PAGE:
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New York Jets 2017 Team Preview and Prediction

Todd Bowles

Todd Bowles

Athlon Sports 2017 NFL Preview Magazine

A year ago, the Jets entered the 2016 season with lofty expectations and high hopes, after they had won 10 games in coach Todd Bowles’ first season. They dreamed of making the playoffs for the first time since 2010. 

Things have changed drastically at the team’s headquarters in Florham Park, N.J., since then. The 2017 Jets are in get-younger, full-on rebuilding mode, with a roster majorly lacking in talent. They have almost zero shot of making the playoffs this season. 

Coming off a 5–11 disaster of a season in 2016, the Jets stripped their roster of veterans. They are starting over now. No more quick rebuild, like they attempted in 2015 and ’16. This process is going to take a while. 

And owner Woody Johnson gets that. He hasn’t put a playoff mandate on Bowles and general manager Mike Maccagnan in 2017. Johnson just wants to see steady improvement from the young Jets, with less focus on black-and-white wins and losses. 

Will this approach — building through the draft, instead of patching up their roster via free agency — work for the Jets in the long run? Maybe. Maybe not. But one thing is for sure: This season likely will be a long one for this organization. 

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So what is there to play for? Well, the main focus for the Jets in 2017 will be on the quarterback position. The Jets didn’t draft a QB, so they’re rolling with journeyman Josh McCown and youngsters Christian Hackenberg and Bryce Petty. This is a prove-it year for Hackenberg, whom the Jets drafted (to many raised eyebrows) in Round 2 last year.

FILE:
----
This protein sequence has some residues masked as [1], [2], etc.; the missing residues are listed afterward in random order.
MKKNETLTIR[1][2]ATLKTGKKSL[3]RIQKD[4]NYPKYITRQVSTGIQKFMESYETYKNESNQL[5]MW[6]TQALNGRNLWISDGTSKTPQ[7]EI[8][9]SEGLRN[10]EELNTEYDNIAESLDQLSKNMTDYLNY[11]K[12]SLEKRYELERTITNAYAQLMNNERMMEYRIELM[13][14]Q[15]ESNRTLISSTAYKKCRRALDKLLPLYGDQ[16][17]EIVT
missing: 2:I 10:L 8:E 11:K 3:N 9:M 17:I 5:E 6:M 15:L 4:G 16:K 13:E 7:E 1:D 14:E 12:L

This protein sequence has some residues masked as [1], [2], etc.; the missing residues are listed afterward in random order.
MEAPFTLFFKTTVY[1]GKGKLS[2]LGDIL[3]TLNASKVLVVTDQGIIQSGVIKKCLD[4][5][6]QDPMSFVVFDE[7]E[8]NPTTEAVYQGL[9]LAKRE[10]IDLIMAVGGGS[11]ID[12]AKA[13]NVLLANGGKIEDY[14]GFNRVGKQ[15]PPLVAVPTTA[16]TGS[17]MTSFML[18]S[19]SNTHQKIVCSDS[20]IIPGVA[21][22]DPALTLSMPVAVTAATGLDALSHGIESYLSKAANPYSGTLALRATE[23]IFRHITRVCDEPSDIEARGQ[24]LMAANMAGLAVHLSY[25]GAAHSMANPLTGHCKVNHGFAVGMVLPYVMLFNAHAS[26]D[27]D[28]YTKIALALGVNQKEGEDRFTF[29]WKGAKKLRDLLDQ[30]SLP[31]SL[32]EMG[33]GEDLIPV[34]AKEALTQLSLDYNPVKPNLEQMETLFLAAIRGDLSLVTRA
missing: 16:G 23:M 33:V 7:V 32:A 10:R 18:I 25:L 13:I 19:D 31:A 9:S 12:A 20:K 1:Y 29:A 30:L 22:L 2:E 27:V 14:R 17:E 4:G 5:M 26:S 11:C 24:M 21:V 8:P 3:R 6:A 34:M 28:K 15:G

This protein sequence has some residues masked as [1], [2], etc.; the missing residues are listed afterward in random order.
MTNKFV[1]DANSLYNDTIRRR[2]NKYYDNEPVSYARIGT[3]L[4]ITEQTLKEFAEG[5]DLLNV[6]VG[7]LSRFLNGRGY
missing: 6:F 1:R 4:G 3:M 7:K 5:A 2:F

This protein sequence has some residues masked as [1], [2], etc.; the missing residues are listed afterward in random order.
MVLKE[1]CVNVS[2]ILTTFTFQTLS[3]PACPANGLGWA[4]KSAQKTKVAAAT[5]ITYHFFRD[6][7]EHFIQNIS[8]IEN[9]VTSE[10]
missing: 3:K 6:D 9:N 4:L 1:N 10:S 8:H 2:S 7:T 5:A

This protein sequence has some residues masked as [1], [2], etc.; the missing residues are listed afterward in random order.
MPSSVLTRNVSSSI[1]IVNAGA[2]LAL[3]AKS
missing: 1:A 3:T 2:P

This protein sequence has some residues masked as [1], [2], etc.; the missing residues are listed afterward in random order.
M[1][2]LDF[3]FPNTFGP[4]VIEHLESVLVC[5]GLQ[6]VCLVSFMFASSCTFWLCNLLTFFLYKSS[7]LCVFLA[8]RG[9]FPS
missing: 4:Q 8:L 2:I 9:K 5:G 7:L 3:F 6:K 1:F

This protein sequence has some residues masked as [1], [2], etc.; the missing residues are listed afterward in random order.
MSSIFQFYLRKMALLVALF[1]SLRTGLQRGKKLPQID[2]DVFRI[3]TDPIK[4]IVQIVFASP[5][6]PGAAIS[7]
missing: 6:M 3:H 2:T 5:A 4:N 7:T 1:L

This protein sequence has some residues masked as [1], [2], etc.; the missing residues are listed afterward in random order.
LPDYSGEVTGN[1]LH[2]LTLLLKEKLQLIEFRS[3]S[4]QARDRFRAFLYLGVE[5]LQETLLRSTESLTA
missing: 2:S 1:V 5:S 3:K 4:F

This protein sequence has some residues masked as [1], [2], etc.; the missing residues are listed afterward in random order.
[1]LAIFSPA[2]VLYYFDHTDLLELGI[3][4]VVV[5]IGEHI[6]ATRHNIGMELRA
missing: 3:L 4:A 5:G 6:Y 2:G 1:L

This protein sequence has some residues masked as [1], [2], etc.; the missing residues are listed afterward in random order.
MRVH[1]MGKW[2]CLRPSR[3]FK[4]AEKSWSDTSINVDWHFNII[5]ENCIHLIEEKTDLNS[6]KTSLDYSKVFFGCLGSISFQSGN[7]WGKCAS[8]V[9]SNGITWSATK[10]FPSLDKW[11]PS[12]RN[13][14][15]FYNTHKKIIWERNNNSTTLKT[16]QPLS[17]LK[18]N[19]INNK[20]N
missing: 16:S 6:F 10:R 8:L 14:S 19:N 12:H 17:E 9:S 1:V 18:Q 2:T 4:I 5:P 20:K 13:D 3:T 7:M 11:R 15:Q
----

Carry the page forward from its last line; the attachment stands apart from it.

This season is all about whether Hackenberg has what it takes to play in the NFL — or doesn’t. He looked raw in the preseason last year, and then didn’t play in the regular season. Which was fine. But this year, he needs to take a big step forward. McCown won’t be with the Jets past 2017, and Petty looks like a backup, ultimately. Will Hackenberg give the Jets a reason to look back fondly on 2017, even if they struggle to win games? 

The Jets are also trying to incorporate younger wide receivers, now that Brandon Marshall is playing for the Giants and Eric Decker is with the Titans. Quincy Enunwa had a chance to emerge as a potential No. 1 threat, but he suffered yet another neck injury in training camp and is expected to undergo season-ending surgery to repair a bulging disk. The attention will now shift to Robby Anderson, who flashed last year as an undrafted rookie.

While the Jets drafted two receivers (ArDarius Stewart and Chad Hansen), they also selected tight end Jordan Leggett to bolster a position that was nonexistent under offensive coordinator Chan Gailey. Gailey retired, and the Jets replaced him with John Morton. 

The running game was respectable — the Jets ranked 12th in the league — but Matt Forté averaged only 3.7 yards per carry, his lowest number since 2009. 

Offensive line is another position group where the Jets are rolling with younger players. They’re giving second-year pro Brandon Shell a chance to win the right tackle job. He has a good shot at beating out Ben Ijalana, though Ijalana is more proven. The Jets cut Nick Mangold and gave the center job to Wesley Johnson, a fourth-year pro. Big shoes to fill there for Johnson.  

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While Mangold and Marshall were cut on offense, the Jets also released once-elite cornerback Darrelle Revis, who was a mess last season — as was the Jets’ secondary as a whole. 

The Jets didn’t make a big-splash cornerback pickup in free agency or the draft. They signed the oft-injured Morris Claiborne and drafted two corners in Round 6. But they overhauled their safety positions, as Calvin Pryor and Marcus Gilchrist — both ineffective — will be replaced by Jamal Adams (Round 1 pick) and Marcus Maye (Round 2 pick).